COVID-19 vaccine parental consent – do teens need it before Pfizer vaccine?

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This article about COVID-19 vaccine parental consent was written by Dorit Rubinstein Reiss, Professor of Law at the University of California Hastings College of the Law (San Francisco, CA), who is a frequent contributor to this and many other blogs, providing in-depth, and intellectually stimulating, articles about vaccines, medical issues, social policy, and the law.

Professor Reiss writes extensively in law journals about the social and legal policies of vaccination. Additionally, Reiss is also a member of the Parent Advisory Board of Voices for Vaccines, a parent-led organization that supports and advocates for on-time vaccination and the reduction of vaccine-preventable disease. She is also a member of the Vaccines Working Group on Ethics and Policy.

On May 10, 2021, the FDA authorized Pfizer’s mRNA vaccine against COVID-19 for emergency use in teens aged 12-15. Even before that, the vaccine was authorized in teens 16 and up. This raises a question that has been coming up occasionally – if teens in this age group want to get the COVID-19 vaccine, but their parents object, can they do it without parental consent? The short answer is that it depends. 

Background

The starting point is that laws allowing minors to consent to medical procedures generally, and vaccines specifically, vary across states. In a recent and important effort, teen Kelly Danielpour from Los Angeles put together minor consent laws across the United States, state by state.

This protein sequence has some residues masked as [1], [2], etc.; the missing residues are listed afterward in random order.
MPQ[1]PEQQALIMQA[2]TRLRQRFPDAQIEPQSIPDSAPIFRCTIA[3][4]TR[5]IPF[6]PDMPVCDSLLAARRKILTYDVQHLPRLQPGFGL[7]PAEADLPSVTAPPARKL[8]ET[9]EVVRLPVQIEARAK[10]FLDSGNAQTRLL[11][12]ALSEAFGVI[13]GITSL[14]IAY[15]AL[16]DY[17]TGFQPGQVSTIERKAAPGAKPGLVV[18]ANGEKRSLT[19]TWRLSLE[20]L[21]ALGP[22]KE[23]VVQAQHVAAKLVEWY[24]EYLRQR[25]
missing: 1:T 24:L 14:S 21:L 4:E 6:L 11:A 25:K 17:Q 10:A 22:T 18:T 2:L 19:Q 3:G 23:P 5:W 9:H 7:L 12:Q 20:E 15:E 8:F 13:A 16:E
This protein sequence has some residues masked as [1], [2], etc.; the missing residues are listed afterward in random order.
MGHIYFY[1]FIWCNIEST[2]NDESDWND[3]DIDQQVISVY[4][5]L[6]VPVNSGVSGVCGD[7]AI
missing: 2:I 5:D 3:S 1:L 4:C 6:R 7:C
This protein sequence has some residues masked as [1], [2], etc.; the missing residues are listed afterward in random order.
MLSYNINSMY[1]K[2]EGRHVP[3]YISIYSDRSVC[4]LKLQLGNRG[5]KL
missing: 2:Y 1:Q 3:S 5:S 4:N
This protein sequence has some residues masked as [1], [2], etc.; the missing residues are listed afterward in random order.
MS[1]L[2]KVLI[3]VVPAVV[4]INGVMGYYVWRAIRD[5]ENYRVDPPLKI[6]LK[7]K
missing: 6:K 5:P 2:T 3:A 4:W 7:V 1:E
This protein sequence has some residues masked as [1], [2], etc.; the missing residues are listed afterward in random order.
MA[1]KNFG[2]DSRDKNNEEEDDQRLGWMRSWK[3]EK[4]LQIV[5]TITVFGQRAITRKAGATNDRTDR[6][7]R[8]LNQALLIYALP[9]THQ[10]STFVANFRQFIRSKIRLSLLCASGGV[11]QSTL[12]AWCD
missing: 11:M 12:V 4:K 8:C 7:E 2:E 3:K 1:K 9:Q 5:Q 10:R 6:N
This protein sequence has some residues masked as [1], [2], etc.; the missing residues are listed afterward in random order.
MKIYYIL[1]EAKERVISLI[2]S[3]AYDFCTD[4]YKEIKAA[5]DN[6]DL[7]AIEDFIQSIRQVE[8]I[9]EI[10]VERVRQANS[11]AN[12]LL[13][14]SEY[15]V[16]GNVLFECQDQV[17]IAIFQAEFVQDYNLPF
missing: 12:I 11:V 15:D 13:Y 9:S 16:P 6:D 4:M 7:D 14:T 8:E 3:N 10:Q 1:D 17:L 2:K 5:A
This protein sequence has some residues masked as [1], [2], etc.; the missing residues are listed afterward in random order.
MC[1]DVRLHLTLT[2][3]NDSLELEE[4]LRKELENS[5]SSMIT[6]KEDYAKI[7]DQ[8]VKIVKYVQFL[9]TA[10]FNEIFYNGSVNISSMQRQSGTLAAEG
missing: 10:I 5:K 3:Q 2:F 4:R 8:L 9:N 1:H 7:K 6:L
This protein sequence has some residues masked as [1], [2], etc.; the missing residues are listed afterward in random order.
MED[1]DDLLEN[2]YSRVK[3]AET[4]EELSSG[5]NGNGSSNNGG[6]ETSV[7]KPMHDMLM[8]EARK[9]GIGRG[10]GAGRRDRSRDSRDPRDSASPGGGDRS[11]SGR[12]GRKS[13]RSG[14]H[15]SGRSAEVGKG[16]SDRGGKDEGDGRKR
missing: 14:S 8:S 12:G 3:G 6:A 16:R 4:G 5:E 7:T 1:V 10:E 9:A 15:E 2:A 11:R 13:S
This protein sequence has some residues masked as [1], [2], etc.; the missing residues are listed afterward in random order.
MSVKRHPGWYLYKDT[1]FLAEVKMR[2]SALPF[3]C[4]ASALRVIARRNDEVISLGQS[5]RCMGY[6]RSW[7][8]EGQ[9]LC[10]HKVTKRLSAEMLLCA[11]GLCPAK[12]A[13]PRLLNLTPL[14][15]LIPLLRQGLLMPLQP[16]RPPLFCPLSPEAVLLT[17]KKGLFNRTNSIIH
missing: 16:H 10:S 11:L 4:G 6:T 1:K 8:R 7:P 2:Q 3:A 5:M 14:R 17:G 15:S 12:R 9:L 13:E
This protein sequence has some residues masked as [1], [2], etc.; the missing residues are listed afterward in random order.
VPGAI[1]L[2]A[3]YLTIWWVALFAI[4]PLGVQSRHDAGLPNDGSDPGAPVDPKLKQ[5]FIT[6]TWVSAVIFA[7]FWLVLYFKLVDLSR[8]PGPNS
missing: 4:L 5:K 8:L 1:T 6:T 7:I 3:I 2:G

In some states, minors may already be able to consent to get vaccinated without parental permission. That is, for example, the case in Alabama. In other states, like California, teens cannot consent to medical procedures generally, though there are some exceptions (for example, in the vaccine context, teens over 12 can get HPV or hepatitis B vaccines).

Some other states do not have a statute allowing minors to consent but may have judicial doctrines – known as mature minor doctrines – which allow minors to consent to certain medical procedures. Often, these doctrines require case-by-case assessment by doctors, who may or may not be willing to do what the minor wants.